A landmark report that surveyed Indigenous women and girls in every corner of the nation has called for a National Action Plan to address the disadvantage they face on many fronts.
Aboriginal and Torres Strait Islander Social Justice Commissioner June Oscar held two years of meetings with Indigenous women and girls across Australia, in remote communities, cities and prisons.
Her report, titled Wiyi Yani U Thangani, which means women’s voices in the language of the remote Western Australian region where she was raised, is the first time in more than three decades such a survey has been attempted.
The feedback Dr Oscar received was overwhelming – Indigenous women and girls need more support to break cycles of crisis in many areas of their lives.
As such, she is calling on the federal government to create a National Action Plan and establish an advisory body in consultation with Indigenous women and girls.
“As women and girls have frequently pointed out, governments are investing in crisis, not in preventing crisis,” the report reads.
Dr Oscar says the COVID-19 pandemic has proved government can mobilise to address the well-known challenges Indigenous women and girls face.
“The decisiveness and rapidity of the response to the COVID-19 pandemic stands in stark contrast to the political inertia and policy incrementalism that Aboriginal and Torres Strait Islander communities have otherwise faced in recent years.”
“What the COVID-19 pandemic has proven is that necessary and large-scale change is possible, particularly in moments of crisis.”
The wellbeing of Indigenous women and girls is indeed a crisis in many areas, she said.
Chief among them is the incredibly high rate at which children are being removed from their homes and placed in to state care, Dr Oscar says.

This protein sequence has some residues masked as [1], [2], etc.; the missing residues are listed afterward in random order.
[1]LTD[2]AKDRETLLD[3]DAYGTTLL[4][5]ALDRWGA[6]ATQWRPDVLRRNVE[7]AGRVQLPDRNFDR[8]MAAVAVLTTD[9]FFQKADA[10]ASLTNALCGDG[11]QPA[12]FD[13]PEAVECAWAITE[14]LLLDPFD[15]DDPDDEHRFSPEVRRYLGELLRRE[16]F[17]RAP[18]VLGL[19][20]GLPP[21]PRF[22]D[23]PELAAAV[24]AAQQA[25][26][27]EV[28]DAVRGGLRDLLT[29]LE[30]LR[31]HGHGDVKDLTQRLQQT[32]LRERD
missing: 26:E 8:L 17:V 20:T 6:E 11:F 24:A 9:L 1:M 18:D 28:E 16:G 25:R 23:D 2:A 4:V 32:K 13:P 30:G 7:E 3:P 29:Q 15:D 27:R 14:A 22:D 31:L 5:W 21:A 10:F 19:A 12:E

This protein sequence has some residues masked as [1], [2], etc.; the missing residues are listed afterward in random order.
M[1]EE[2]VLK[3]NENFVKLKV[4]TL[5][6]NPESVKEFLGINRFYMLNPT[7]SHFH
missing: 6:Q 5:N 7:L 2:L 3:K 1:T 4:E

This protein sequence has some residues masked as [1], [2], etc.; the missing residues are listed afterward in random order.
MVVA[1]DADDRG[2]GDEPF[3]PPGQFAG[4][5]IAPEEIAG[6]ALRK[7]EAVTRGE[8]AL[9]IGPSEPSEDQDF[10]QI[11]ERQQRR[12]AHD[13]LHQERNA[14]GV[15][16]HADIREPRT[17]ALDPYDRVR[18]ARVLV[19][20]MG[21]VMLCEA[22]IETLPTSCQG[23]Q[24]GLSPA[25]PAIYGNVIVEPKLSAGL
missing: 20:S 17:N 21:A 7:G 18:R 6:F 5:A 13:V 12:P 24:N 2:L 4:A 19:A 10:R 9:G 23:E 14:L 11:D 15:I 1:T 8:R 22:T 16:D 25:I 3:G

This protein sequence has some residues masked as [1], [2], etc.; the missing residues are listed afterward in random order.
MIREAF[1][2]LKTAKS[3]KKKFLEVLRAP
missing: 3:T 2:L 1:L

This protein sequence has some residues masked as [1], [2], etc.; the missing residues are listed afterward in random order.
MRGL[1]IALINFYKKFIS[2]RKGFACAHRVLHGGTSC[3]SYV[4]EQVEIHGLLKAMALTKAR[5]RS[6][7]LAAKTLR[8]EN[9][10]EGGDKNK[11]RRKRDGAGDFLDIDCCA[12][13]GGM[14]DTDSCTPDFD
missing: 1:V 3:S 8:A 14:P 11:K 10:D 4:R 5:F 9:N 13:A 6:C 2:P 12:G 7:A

Urgent and total reform of the child protection system, with a focus on prevention rather than intervention, is needed.
“No longer can we allow history to repeat itself.”
“Tinkering around the edges is no longer an option… if we do not act now, we risk even more generations being stolen from us, the erosion of our culture, and cycles of trauma to continue.”
A child protection notification system that automatically refers families engaged with the system to culturally safe legal advice should urgently be introduced by all states and territories, Dr Oscar says.
Other recommendations made in the report include: setting targets for the representation of Indigenous women in advisory and decision-making roles, creating a national framework for mandatory trauma-informed training for the entire human service sector, and addressing systemic racism.
All of this must take place in consultation with the women and girls it affects, who have been ignored for too long, Dr Oscar says.
“Our women on the ground know what they are talking about, that they are leaders, survivors, teachers and healers.”
“They carry with them a wealth of inherited, lived and learnt expertise.”
“What I do not want, for any of us, is to have to wait another 34 years to be listened to and heard.”